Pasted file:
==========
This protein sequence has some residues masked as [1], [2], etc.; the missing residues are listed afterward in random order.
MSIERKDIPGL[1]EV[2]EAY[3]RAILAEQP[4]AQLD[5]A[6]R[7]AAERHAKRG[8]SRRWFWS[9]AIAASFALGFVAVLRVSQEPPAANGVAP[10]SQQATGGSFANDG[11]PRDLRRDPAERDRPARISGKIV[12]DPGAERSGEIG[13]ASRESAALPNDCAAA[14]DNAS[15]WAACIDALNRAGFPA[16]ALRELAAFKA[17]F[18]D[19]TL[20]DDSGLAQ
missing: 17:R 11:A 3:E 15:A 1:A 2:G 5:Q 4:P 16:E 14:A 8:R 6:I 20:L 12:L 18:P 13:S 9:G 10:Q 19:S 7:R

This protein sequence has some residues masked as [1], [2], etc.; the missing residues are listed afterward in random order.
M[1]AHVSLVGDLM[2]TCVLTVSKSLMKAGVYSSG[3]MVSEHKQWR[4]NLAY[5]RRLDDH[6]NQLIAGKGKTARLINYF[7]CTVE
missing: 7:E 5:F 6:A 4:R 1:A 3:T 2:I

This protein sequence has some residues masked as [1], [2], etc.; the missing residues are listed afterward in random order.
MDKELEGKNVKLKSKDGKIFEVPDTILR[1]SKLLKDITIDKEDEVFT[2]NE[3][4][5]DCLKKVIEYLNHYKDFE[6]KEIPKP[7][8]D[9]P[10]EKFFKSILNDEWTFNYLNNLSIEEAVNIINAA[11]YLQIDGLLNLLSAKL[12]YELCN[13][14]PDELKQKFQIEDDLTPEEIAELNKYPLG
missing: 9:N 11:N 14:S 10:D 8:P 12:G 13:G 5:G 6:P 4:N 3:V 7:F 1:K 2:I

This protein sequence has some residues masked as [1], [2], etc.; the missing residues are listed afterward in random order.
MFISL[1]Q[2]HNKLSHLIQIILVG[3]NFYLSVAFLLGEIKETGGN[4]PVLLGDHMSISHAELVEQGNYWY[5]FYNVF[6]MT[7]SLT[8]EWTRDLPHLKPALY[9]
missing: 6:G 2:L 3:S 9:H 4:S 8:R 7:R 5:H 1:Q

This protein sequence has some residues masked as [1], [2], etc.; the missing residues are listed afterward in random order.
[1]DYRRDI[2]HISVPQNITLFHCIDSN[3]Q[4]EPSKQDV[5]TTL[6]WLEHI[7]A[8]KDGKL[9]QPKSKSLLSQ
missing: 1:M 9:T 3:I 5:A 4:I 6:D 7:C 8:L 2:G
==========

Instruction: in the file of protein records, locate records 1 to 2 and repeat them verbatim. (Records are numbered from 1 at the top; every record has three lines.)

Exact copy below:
This protein sequence has some residues masked as [1], [2], etc.; the missing residues are listed afterward in random order.
MSIERKDIPGL[1]EV[2]EAY[3]RAILAEQP[4]AQLD[5]A[6]R[7]AAERHAKRG[8]SRRWFWS[9]AIAASFALGFVAVLRVSQEPPAANGVAP[10]SQQATGGSFANDG[11]PRDLRRDPAERDRPARISGKIV[12]DPGAERSGEIG[13]ASRESAALPNDCAAA[14]DNAS[15]WAACIDALNRAGFPA[16]ALRELAAFKA[17]F[18]D[19]TL[20]DDSGLAQ
missing: 17:R 11:A 3:E 15:A 1:A 2:G 5:Q 4:P 16:E 14:A 8:R 6:I 20:L 12:L 18:P 13:S 9:G 10:Q 19:S 7:R

This protein sequence has some residues masked as [1], [2], etc.; the missing residues are listed afterward in random order.
M[1]AHVSLVGDLM[2]TCVLTVSKSLMKAGVYSSG[3]MVSEHKQWR[4]NLAY[5]RRLDDH[6]NQLIAGKGKTARLINYF[7]CTVE
missing: 7:E 5:F 6:A 4:R 1:A 3:T 2:I